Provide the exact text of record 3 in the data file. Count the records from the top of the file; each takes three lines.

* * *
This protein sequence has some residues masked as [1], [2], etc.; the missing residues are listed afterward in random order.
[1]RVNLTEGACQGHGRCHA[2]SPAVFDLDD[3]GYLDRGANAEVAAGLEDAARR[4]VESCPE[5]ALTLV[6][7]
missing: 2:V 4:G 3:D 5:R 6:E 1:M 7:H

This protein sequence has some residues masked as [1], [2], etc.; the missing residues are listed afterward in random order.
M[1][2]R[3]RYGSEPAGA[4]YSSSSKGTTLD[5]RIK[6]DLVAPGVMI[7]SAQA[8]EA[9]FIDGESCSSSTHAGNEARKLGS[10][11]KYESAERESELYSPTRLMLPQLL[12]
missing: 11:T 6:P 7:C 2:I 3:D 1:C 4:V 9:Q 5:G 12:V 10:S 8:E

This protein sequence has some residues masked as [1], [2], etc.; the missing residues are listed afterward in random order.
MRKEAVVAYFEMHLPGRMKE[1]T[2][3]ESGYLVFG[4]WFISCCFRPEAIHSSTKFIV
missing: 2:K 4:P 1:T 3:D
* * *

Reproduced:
This protein sequence has some residues masked as [1], [2], etc.; the missing residues are listed afterward in random order.
MRKEAVVAYFEMHLPGRMKE[1]T[2][3]ESGYLVFG[4]WFISCCFRPEAIHSSTKFIV
missing: 2:K 4:P 1:T 3:D